World Diabetes Day is coming up on November 14. Diabetes is one of the most common chronic health issues amongst older adults, with an estimated 37 million Americans suffering from the condition. And according to Healthwatch Medway, around 50% of those with diabetes worldwide do not know they have it.
There are two types of diabetes. Type 1 is a genetic condition that typically presents itself early in life, whereas Type 2 is primarily lifestyle related and can develop at any age (though is more common in those over 45.) According to the CDC, between 90% and 95% of all diabetes cases in America are Type 2. Though some symptoms are common across both types, in this post, we are specifically talking about Type 2 diabetes.
It is important to note that none of these symptoms (or even a combination of them) is definitive proof of diabetes. All of these symptoms have numerous other possible causes and only a doctor can diagnose diabetes. If you are concerned, see your healthcare provider as soon as you can.
With that in mind, here are 5 signs that can point to diabetes that you should be aware of.
Feeling Thirsty and Urinating More Frequently
Everyone is slightly different, but most people will need to urinate between 4 and 10 times per day. Suddenly needing to go more often can be a warning sign for diabetes. This is because, in a diabetic body, excess glucose builds up in the blood. This forces the kidneys to work harder than usual and they may not be able to keep up, causing the body to produce more urine.
As a result, you’ll need to use the bathroom more often. And since fluids are passing out of your body more quickly than usual, you may find yourself feeling excessively thirsty.
When you have diabetes, high blood glucose levels mean that your body cannot properly use glucose to fuel itself. This can lead to fatigue. While there are many possible causes of fatigue, it is a common symptom of diabetes.
Slow Healing from Injury
Over time, having high blood sugar levels can impact blood flow, causing nerve damage and making it harder for effective healing to occur. If you notice that your body is taking longer to recover from small injuries such as cuts, scrapes and bruises, untreated diabetes is one possible explanation.
Sores and Infections
Due to the poor circulation and nerve damage that untreated diabetes can cause, many sufferers will develop sores known as diabetic ulcers. These are particularly common on the feet, occurring in around 15% of people with diabetes.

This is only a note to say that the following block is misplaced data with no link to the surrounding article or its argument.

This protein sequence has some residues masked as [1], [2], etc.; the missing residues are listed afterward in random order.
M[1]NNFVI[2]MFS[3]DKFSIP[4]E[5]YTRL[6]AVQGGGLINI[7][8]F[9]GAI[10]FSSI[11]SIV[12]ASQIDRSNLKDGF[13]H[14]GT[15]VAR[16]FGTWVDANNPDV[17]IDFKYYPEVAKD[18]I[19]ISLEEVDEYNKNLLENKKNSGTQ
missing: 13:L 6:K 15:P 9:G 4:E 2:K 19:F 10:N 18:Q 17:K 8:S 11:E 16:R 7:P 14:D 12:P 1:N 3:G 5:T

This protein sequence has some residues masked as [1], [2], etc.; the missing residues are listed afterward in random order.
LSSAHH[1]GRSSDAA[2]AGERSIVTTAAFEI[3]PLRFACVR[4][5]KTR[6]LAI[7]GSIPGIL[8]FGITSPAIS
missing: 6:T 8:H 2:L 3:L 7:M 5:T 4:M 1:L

According to University of Michigan Health, about 6% of those who develop foot ulcers will be hospitalized due to infection or related complications. Therefore, if you suspect a wound or sore is a result of diabetes, see your doctor immediately.
Infections can also result from diabetes. Fungal infections of the nose and throat, skin and soft tissue infections, and urinary tract infections are all common in those with diabetes. Women who are suffering from untreated diabetes may also experience vaginal yeast infections more often than usual.
Left untreated, diabetes can damage blood vessels and nerves throughout the entire body, including the eyes. Diabetes can affect the eyes in many different ways and diabetic retinopathy, which is caused by diabetes affecting the blood vessels and nerve tissue in the retina, is the leading cause of blindness in American adults.
One common symptom of diabetes is blurred vision, which may affect one eye or both eyes. You may also notice changes in your vision depending upon your blood sugar levels. If you’re experiencing blurred vision (or eye pain), see your doctor and get your eyes checked.
Don’t Ignore the Signs!
In many people, diabetes is preventable. You can reduce your risk by eating a balanced diet, maintaining a healthy weight, cutting down on added and processed sugars, and taking regular exercise.
Though Type 2 diabetes isn’t curable, it is entirely manageable and those with the condition can lead full and active lives. But left untreated, diabetes can cause serious and permanent health problems including heart disease, kidney damage, blindness, and loss of a lower limb.
So do not ignore the signs. If you think you may be diabetic or at risk of developing diabetes, see your doctor immediately. The sooner diabetes is diagnosed, the sooner you can begin a plan of treatment and management that will allow you to live your life to the fullest.